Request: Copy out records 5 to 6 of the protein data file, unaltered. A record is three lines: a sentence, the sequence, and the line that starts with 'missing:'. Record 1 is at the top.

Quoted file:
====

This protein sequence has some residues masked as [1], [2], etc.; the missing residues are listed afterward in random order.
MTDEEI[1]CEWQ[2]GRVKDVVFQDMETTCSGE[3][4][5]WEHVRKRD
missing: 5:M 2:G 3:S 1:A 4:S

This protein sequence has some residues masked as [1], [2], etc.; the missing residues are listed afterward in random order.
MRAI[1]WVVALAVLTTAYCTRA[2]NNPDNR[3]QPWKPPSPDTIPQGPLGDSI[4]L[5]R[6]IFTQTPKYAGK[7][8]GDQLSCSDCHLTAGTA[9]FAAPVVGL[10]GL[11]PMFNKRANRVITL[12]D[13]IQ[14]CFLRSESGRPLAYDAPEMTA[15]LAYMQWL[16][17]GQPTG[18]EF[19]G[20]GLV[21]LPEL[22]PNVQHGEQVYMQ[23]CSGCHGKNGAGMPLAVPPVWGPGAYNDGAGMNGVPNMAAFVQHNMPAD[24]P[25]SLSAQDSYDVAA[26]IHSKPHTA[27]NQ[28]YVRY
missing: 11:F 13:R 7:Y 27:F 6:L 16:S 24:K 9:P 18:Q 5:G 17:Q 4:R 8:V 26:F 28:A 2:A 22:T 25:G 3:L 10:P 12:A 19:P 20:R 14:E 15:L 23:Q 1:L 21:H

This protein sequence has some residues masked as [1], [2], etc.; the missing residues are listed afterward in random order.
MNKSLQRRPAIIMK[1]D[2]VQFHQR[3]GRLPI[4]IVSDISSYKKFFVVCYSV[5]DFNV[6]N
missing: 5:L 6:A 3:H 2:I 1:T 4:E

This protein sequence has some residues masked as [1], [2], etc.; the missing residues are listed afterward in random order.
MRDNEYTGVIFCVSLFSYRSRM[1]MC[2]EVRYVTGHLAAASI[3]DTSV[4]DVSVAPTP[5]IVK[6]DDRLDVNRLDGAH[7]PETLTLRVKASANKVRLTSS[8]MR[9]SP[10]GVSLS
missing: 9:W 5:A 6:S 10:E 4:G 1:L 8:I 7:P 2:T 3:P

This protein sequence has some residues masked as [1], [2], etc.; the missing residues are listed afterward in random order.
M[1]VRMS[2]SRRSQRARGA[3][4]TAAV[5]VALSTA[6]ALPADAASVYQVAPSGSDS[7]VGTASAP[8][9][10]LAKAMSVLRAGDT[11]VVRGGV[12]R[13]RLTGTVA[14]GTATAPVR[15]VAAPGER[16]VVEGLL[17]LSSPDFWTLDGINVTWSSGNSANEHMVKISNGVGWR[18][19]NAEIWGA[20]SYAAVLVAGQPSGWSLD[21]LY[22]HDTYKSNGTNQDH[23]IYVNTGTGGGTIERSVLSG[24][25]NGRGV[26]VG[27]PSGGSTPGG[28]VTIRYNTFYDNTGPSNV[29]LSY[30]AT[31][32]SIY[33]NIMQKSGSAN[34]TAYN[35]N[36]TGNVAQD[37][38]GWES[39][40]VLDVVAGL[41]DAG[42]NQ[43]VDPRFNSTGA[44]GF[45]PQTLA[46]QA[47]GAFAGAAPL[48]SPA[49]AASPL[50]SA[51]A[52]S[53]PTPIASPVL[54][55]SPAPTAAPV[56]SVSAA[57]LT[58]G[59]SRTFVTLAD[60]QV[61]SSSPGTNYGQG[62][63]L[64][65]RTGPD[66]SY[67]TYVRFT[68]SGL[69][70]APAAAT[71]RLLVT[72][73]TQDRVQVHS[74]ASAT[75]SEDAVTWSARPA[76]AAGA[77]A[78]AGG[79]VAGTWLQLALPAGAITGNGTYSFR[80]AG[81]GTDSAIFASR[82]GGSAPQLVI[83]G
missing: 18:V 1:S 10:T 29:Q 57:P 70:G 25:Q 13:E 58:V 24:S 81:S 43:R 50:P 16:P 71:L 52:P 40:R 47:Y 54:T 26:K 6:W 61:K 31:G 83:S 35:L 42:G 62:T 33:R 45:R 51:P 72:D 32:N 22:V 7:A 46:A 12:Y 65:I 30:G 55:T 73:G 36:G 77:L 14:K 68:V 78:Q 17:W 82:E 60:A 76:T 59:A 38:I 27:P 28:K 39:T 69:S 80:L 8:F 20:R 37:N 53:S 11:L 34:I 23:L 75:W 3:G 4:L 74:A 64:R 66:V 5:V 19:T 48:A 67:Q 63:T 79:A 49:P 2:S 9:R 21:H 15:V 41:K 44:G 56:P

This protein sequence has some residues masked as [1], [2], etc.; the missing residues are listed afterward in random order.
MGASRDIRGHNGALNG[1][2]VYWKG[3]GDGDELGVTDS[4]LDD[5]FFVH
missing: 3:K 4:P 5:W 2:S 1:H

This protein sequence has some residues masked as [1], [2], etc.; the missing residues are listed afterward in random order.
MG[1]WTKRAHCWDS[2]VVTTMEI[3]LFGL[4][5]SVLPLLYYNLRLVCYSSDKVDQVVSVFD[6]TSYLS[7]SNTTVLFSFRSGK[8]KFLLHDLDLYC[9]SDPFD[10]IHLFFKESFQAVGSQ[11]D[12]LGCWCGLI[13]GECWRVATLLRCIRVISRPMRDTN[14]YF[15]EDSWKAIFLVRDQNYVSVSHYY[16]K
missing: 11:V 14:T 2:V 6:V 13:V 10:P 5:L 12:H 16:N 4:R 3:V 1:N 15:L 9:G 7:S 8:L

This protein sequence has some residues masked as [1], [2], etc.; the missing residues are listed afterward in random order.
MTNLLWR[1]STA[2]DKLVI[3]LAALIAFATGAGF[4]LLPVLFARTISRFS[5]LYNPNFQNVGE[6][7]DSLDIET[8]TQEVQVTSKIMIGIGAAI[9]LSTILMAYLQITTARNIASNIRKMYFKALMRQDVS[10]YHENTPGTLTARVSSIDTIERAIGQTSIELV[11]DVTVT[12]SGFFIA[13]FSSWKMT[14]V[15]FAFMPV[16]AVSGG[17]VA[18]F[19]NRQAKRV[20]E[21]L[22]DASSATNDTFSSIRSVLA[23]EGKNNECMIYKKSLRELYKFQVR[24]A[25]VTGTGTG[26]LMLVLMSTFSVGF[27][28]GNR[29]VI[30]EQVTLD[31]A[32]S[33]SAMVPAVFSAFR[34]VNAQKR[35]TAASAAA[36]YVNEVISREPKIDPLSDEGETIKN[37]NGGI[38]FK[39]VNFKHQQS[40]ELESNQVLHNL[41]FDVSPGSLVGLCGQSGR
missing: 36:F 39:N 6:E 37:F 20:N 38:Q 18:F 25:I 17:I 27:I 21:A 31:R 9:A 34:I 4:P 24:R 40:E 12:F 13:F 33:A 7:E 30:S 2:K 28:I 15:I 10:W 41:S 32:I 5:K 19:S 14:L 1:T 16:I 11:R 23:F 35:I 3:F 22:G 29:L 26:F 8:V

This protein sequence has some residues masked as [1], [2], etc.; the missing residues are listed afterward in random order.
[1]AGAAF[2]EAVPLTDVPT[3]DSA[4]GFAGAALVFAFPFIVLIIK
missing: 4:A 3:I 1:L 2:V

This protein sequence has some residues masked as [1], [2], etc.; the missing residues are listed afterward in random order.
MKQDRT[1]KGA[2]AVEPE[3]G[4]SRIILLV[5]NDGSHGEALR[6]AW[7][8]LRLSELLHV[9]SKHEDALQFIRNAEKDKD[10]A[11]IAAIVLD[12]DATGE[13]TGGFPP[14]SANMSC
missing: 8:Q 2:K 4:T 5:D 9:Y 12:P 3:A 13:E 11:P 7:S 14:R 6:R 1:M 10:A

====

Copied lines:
This protein sequence has some residues masked as [1], [2], etc.; the missing residues are listed afterward in random order.
M[1]VRMS[2]SRRSQRARGA[3][4]TAAV[5]VALSTA[6]ALPADAASVYQVAPSGSDS[7]VGTASAP[8][9][10]LAKAMSVLRAGDT[11]VVRGGV[12]R[13]RLTGTVA[14]GTATAPVR[15]VAAPGER[16]VVEGLL[17]LSSPDFWTLDGINVTWSSGNSANEHMVKISNGVGWR[18][19]NAEIWGA[20]SYAAVLVAGQPSGWSLD[21]LY[22]HDTYKSNGTNQDH[23]IYVNTGTGGGTIERSVLSG[24][25]NGRGV[26]VG[27]PSGGSTPGG[28]VTIRYNTFYDNTGPSNV[29]LSY[30]AT[31][32]SIY[33]NIMQKSGSAN[34]TAYN[35]N[36]TGNVAQD[37][38]GWES[39][40]VLDVVAGL[41]DAG[42]NQ[43]VDPRFNSTGA[44]GF[45]PQTLA[46]QA[47]GAFAGAAPL[48]SPA[49]AASPL[50]SA[51]A[52]S[53]PTPIASPVL[54][55]SPAPTAAPV[56]SVSAA[57]LT[58]G[59]SRTFVTLAD[60]QV[61]SSSPGTNYGQG[62][63]L[64][65]RTGPD[66]SY[67]TYVRFT[68]SGL[69][70]APAAAT[71]RLLVT[72][73]TQDRVQVHS[74]ASAT[75]SEDAVTWSARPA[76]AAGA[77]A[78]AGG[79]VAGTWLQLALPAGAITGNGTYSFR[80]AG[81]GTDSAIFASR[82]GGSAPQLVI[83]G
missing: 18:V 1:S 10:T 29:Q 57:P 70:G 25:Q 13:E 58:V 24:S 81:S 43:R 50:P 16:P 71:L 52:P 40:R 47:Y 54:T 26:K 6:W 61:K 31:G 83:S 35:L 42:G 62:T 33:R 45:R 51:P 72:D 32:N 22:V 7:A 46:A 12:Y 65:I 30:G 55:T 73:G 36:G 77:L 14:K 68:V 78:Q 17:W 82:E 60:A 76:T 59:A 38:I 27:P 28:K 39:T 69:S 80:L 8:F 20:R 37:N 53:S 11:L 34:I 23:L 75:W 3:G 4:L 74:A 64:R 66:V 5:V 19:T 48:A 67:Q 63:T 79:A 49:P 2:S 9:R 21:H 15:V 41:K 44:G 56:P

This protein sequence has some residues masked as [1], [2], etc.; the missing residues are listed afterward in random order.
MGASRDIRGHNGALNG[1][2]VYWKG[3]GDGDELGVTDS[4]LDD[5]FFVH
missing: 3:K 4:P 5:W 2:S 1:H